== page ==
ByeBye Miku

Live review from Playful Palooza:

ByeBye Miku

4.528hz dec

Names don’t have to have a deeper meaning, but with a name like “Bye Bye Miku”, you’re inviting interrogation. After all, the vocaloid, 初音ミク, Hatsune Miku – the sound of the future – is a ubiquitous name in Japanophile Hong Kong. If we’re saying bye to the sound of the future, I wanted to know why.

I found very little answer to this question. Bye Bye Miku is at their heart an R&B inspired cantopop band. Their first song 逆光 (Against the Light) is a relatively new song released only in October. Starting with a pounding drum intro and an explosion of guitars, their first number captivated the audience (which, for reasons I’m still confused by, were sitting on dinosaurs and macaroons; I was sat on an ice cream bench next to an emoji). However, while the energy was in the right place, it was not refined. Perhaps lead vox Yiu Cho had a cold – it was a pretty cold week – but the vocals felt strained, sometimes forced. He had a vocoder on which used some moderate autotune and heavy compression to create a slightly vocaloid aesthetic – the only semblance to anything ‘Miku’ I could find. This gave it some interest but wasn’t used very obviously until the song ended with a tasteful harmonic.

After a brief intermission where the excitement of performing at an Underground Palooza broke a guitar string, Yiu Cho introduced the second song Catch. “I’ve always wanted to perform this at a park or a carnival – and now it’s come true”, he said as he turned around to signal the band to start. Catch is a very summery pop song, ironic considering the weather but catchy melodies, sappy subject matter and infectious rhythms a good time makes. The crowd definitely agrees, swaying and nodding along. However the inkling of things not quite being a bit strained, a bit anxious perhaps or just not warmed up was still there. This did improve. Their third song, a classic breakup rock ballad (which literally translates to “the first song I listened to after breaking up”) was far tighter.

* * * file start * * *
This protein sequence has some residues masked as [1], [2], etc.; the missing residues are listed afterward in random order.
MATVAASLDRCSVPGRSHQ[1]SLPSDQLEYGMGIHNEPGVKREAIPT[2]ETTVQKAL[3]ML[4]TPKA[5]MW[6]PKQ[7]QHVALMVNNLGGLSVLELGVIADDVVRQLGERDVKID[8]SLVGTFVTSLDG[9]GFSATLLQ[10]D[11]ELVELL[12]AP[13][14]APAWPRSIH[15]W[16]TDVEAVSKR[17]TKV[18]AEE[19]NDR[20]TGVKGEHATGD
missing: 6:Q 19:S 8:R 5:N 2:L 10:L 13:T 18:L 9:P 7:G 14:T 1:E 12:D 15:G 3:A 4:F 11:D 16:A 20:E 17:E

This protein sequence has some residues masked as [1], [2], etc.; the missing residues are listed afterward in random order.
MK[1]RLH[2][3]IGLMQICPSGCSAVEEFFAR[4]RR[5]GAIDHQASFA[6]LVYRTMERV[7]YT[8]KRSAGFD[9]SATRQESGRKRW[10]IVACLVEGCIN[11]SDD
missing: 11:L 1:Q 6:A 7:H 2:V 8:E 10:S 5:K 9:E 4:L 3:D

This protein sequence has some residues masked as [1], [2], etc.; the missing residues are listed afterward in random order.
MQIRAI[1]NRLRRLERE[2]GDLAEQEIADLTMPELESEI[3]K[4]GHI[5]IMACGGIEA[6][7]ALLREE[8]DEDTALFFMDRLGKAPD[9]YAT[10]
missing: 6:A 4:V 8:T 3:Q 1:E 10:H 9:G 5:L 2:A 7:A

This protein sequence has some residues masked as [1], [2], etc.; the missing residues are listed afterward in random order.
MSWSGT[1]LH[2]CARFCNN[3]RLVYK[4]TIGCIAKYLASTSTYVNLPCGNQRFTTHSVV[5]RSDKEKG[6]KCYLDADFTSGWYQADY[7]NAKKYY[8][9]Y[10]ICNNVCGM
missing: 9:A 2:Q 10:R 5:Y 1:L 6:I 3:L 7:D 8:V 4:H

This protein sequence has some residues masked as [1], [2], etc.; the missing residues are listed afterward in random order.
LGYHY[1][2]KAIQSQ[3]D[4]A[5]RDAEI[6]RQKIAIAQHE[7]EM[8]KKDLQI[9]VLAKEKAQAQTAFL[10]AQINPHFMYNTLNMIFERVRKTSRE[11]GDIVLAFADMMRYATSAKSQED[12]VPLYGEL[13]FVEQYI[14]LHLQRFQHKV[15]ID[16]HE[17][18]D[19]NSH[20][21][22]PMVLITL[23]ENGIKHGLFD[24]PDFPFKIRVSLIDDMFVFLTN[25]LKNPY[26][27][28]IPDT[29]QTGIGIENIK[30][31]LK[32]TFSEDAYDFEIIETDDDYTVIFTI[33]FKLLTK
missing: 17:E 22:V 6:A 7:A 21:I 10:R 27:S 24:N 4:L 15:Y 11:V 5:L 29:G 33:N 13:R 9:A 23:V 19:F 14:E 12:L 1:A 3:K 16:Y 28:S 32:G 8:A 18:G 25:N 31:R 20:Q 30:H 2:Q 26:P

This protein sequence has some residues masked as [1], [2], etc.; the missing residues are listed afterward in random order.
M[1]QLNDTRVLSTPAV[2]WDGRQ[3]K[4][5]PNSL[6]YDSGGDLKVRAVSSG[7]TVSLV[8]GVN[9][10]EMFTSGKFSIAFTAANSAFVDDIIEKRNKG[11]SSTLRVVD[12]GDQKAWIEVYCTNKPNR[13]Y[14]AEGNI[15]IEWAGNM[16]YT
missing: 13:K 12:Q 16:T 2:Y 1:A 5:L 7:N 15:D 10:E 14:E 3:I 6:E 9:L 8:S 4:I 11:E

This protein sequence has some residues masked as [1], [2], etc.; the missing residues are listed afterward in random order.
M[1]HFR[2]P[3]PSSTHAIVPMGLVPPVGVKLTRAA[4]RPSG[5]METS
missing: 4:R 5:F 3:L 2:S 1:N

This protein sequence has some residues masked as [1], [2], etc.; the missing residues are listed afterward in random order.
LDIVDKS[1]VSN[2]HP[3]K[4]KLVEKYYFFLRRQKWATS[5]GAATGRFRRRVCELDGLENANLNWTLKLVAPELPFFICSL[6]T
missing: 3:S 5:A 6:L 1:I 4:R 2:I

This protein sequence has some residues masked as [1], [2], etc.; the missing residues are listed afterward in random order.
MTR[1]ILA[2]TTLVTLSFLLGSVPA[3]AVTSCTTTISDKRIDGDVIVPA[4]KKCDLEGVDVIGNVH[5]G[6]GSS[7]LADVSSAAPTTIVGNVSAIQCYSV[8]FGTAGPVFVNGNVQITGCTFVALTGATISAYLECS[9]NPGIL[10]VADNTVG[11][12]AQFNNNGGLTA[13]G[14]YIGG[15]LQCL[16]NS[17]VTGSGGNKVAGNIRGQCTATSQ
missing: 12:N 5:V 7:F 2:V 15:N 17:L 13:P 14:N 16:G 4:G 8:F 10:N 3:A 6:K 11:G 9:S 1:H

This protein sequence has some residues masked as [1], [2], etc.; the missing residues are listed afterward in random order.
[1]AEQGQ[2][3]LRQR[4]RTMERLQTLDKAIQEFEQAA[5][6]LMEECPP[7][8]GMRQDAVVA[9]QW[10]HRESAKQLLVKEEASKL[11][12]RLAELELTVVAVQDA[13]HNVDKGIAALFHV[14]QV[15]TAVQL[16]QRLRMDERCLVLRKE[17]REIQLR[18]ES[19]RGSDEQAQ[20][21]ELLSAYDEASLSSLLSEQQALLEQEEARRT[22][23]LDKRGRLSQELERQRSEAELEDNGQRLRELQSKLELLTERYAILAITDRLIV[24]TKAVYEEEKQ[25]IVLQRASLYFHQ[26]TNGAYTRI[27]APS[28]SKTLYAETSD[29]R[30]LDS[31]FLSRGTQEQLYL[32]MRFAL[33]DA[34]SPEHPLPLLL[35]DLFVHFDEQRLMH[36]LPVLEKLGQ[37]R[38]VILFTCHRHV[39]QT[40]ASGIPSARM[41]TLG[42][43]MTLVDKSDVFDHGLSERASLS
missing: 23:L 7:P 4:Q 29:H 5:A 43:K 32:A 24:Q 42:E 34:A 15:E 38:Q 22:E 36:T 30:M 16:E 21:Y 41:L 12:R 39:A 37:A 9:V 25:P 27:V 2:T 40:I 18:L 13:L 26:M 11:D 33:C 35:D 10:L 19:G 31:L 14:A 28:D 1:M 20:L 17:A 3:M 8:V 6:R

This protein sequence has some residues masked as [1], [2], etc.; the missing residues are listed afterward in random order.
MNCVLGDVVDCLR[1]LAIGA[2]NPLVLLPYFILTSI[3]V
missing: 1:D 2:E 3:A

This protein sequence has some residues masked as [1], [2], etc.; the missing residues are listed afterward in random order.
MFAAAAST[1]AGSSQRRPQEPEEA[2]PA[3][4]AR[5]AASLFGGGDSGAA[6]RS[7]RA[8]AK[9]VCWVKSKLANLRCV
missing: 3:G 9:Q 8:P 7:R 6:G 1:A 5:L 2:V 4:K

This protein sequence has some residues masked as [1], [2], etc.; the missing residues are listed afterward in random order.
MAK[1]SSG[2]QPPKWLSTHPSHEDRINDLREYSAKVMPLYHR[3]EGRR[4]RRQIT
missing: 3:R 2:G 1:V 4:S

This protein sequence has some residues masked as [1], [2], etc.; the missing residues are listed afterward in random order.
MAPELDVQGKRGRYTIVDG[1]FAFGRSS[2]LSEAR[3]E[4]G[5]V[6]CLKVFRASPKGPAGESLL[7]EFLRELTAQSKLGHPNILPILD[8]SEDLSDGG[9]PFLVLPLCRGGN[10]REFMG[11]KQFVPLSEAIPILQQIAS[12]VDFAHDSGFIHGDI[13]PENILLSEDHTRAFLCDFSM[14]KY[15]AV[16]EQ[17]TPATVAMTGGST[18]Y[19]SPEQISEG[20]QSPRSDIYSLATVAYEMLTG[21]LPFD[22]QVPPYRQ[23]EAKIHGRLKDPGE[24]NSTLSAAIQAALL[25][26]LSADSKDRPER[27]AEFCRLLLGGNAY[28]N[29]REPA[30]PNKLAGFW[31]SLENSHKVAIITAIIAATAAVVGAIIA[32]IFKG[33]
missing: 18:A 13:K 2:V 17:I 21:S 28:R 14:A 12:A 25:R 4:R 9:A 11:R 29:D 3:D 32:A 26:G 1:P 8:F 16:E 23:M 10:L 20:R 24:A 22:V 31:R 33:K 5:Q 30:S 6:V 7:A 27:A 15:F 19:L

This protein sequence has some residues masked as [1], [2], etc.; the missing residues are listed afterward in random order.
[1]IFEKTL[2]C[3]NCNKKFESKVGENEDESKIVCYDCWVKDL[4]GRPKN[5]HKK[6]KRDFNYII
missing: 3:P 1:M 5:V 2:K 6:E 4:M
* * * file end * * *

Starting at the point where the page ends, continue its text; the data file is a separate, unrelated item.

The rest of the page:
Although here I realised my main gripe – their performance was too performative. There were clearly choreographed movements, especially from the vocals, with arms crossed then swinging. Yes, there’s a cool demeanour but it felt a bit forced. The irony here is that they’re not bad. Far from it. I honestly greatly enjoyed their songwriting – it’s creative, imaginative, fun and fiercely local. But the staging felt inexperienced; there were moments where the guitarists sat down with little warning, the audience obviously confused thinking they had broken another guitar string. When Yiu Cho tried to get the audience to stand up, people seemed hesitant.

Compared to most bands I’ve reviewed, Bye Bye Mike is a bit of an oddity. Despite their songs being lively and catchy, great for an audience, they really REALLY excel in the studio. Listening to their songs on their social media and watching their MV performances gave me a very different band. One that was confident, youthful and yes, still very fierce and proud. On stage, much of that seemed to be hiding behind a facade of gangsta postures and stress. Not to mention, their use of technology really comes out in the studio recordings too – the vocoder is used far more clearly and additional synthesised layers gives every song serious interest.

They did bring that stuff on stage of course, their newest number 528hz begins with a kick drum imitating a heart beat (yes, very sappy) followed by a sparkling, dreamy auditory soundscape of pianos, keyboards and synthesisers. All this was even more amazing considering there were clowns on stilts blowing bubbles, creating an oddly fantastical, magical atmosphere.

However, it really did feel like more could have been done to show off how different and unique Bye Bye Miku are compared to any other run-of-the-mill Gen Z cantopop band. You know that they’re nice musicians too because they introduced the next band between numbers as close friends. So there’s really nothing they’re lacking aside from experience and confidence.

All said, their final number, 半優秀, was brilliant. Compared to their other numbers, the vocoder was on full blast. It was deep and robotic, and reminded me more of Daft Punk than Miku. Their banter was lively too – telling everyone to let loose and party harder before taking the lead and absolutely smashing. And to end it all? Drum sticks thrown into the air, possibly taking a ride down the Helter Skelter.
– Cyril Ma

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Performances by ByeBye Miku: